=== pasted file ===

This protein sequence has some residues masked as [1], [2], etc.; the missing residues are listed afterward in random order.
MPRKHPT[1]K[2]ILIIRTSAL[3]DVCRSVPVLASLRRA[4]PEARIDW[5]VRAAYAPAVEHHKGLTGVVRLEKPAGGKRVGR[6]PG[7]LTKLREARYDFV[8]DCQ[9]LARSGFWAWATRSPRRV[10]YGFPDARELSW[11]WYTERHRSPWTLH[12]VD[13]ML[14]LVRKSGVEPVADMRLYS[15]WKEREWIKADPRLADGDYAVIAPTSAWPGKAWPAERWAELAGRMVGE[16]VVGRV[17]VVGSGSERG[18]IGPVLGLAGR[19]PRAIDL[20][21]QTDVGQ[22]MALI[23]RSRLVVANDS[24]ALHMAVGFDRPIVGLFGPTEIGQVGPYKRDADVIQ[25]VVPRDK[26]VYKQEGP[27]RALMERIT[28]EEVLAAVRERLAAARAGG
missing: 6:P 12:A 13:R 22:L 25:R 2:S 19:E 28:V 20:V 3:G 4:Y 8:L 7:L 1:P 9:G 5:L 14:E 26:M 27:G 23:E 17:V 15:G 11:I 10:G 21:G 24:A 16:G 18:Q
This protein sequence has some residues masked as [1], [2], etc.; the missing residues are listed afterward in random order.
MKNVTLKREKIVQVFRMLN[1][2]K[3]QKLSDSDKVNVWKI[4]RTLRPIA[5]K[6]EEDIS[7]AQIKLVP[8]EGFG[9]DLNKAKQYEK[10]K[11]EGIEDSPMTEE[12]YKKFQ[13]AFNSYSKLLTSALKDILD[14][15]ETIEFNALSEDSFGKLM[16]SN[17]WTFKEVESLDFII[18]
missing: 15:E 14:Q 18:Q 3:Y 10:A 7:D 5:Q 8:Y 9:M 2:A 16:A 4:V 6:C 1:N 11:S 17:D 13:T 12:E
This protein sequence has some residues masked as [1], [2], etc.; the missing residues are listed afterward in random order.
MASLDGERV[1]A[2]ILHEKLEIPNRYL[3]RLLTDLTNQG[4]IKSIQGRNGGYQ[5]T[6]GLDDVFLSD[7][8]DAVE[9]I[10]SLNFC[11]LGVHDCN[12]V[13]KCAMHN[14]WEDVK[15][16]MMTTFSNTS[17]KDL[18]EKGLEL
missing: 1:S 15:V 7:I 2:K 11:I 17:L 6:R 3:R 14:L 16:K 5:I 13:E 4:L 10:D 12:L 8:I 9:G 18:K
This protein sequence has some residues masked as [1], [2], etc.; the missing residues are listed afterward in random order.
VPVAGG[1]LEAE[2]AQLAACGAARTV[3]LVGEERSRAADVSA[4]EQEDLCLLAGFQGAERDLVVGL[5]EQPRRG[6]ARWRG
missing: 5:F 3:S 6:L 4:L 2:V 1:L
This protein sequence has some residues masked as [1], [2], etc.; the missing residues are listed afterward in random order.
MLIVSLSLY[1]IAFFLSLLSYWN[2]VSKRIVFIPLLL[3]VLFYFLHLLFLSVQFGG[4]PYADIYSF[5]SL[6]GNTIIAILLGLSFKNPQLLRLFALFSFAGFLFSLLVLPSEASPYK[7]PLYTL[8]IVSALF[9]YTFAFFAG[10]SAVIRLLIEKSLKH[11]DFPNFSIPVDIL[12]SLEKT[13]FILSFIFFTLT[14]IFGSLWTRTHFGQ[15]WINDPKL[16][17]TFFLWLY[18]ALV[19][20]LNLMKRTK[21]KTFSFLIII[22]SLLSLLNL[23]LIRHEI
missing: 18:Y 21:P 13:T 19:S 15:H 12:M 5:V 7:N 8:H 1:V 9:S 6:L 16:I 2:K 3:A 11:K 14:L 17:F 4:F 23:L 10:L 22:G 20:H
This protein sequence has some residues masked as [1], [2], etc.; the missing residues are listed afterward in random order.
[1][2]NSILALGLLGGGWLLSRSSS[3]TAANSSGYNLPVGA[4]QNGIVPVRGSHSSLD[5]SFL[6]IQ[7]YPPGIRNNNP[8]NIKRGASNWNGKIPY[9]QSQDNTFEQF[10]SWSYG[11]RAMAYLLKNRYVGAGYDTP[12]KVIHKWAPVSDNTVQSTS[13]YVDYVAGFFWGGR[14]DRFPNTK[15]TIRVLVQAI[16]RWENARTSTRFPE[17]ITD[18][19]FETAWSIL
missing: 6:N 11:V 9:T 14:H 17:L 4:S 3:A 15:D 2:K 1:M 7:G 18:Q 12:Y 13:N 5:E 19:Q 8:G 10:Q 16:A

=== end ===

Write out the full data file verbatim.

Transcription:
This protein sequence has some residues masked as [1], [2], etc.; the missing residues are listed afterward in random order.
MPRKHPT[1]K[2]ILIIRTSAL[3]DVCRSVPVLASLRRA[4]PEARIDW[5]VRAAYAPAVEHHKGLTGVVRLEKPAGGKRVGR[6]PG[7]LTKLREARYDFV[8]DCQ[9]LARSGFWAWATRSPRRV[10]YGFPDARELSW[11]WYTERHRSPWTLH[12]VD[13]ML[14]LVRKSGVEPVADMRLYS[15]WKEREWIKADPRLADGDYAVIAPTSAWPGKAWPAERWAELAGRMVGE[16]VVGRV[17]VVGSGSERG[18]IGPVLGLAGR[19]PRAIDL[20][21]QTDVGQ[22]MALI[23]RSRLVVANDS[24]ALHMAVGFDRPIVGLFGPTEIGQVGPYKRDADVIQ[25]VVPRDK[26]VYKQEGP[27]RALMERIT[28]EEVLAAVRERLAAARAGG
missing: 6:P 12:A 13:R 22:L 25:R 2:S 19:E 28:V 20:V 3:G 4:Y 8:L 7:L 1:P 9:G 5:L 14:E 26:M 27:G 23:E 17:V 15:G 11:I 10:G 21:G 24:A 16:G 18:Q
This protein sequence has some residues masked as [1], [2], etc.; the missing residues are listed afterward in random order.
MKNVTLKREKIVQVFRMLN[1][2]K[3]QKLSDSDKVNVWKI[4]RTLRPIA[5]K[6]EEDIS[7]AQIKLVP[8]EGFG[9]DLNKAKQYEK[10]K[11]EGIEDSPMTEE[12]YKKFQ[13]AFNSYSKLLTSALKDILD[14][15]ETIEFNALSEDSFGKLM[16]SN[17]WTFKEVESLDFII[18]
missing: 15:E 14:Q 18:Q 3:Y 10:A 7:D 5:Q 8:Y 9:M 2:A 16:A 4:V 6:C 1:N 11:S 17:D 13:T 12:E
This protein sequence has some residues masked as [1], [2], etc.; the missing residues are listed afterward in random order.
MASLDGERV[1]A[2]ILHEKLEIPNRYL[3]RLLTDLTNQG[4]IKSIQGRNGGYQ[5]T[6]GLDDVFLSD[7][8]DAVE[9]I[10]SLNFC[11]LGVHDCN[12]V[13]KCAMHN[14]WEDVK[15][16]MMTTFSNTS[17]KDL[18]EKGLEL
missing: 1:S 15:V 7:I 2:K 11:I 17:L 6:R 3:R 14:L 16:K 5:I 13:E 4:L 10:D 12:L 8:I 9:G 18:K
This protein sequence has some residues masked as [1], [2], etc.; the missing residues are listed afterward in random order.
VPVAGG[1]LEAE[2]AQLAACGAARTV[3]LVGEERSRAADVSA[4]EQEDLCLLAGFQGAERDLVVGL[5]EQPRRG[6]ARWRG
missing: 5:F 3:S 6:L 4:L 2:V 1:L
This protein sequence has some residues masked as [1], [2], etc.; the missing residues are listed afterward in random order.
MLIVSLSLY[1]IAFFLSLLSYWN[2]VSKRIVFIPLLL[3]VLFYFLHLLFLSVQFGG[4]PYADIYSF[5]SL[6]GNTIIAILLGLSFKNPQLLRLFALFSFAGFLFSLLVLPSEASPYK[7]PLYTL[8]IVSALF[9]YTFAFFAG[10]SAVIRLLIEKSLKH[11]DFPNFSIPVDIL[12]SLEKT[13]FILSFIFFTLT[14]IFGSLWTRTHFGQ[15]WINDPKL[16][17]TFFLWLY[18]ALV[19][20]LNLMKRTK[21]KTFSFLIII[22]SLLSLLNL[23]LIRHEI
missing: 18:Y 21:P 13:T 19:S 15:H 12:M 5:V 7:N 8:H 1:V 9:S 6:L 16:I 2:K 3:A 11:K 14:L 17:F 4:F 23:L 10:L 22:G 20:H
This protein sequence has some residues masked as [1], [2], etc.; the missing residues are listed afterward in random order.
[1][2]NSILALGLLGGGWLLSRSSS[3]TAANSSGYNLPVGA[4]QNGIVPVRGSHSSLD[5]SFL[6]IQ[7]YPPGIRNNNP[8]NIKRGASNWNGKIPY[9]QSQDNTFEQF[10]SWSYG[11]RAMAYLLKNRYVGAGYDTP[12]KVIHKWAPVSDNTVQSTS[13]YVDYVAGFFWGGR[14]DRFPNTK[15]TIRVLVQAI[16]RWENARTSTRFPE[17]ITD[18][19]FETAWSIL
missing: 6:N 11:V 9:T 14:H 17:L 4:S 3:A 15:D 2:K 1:M 7:G 18:Q 12:Y 13:N 5:E 19:Q 8:G 10:Q 16:A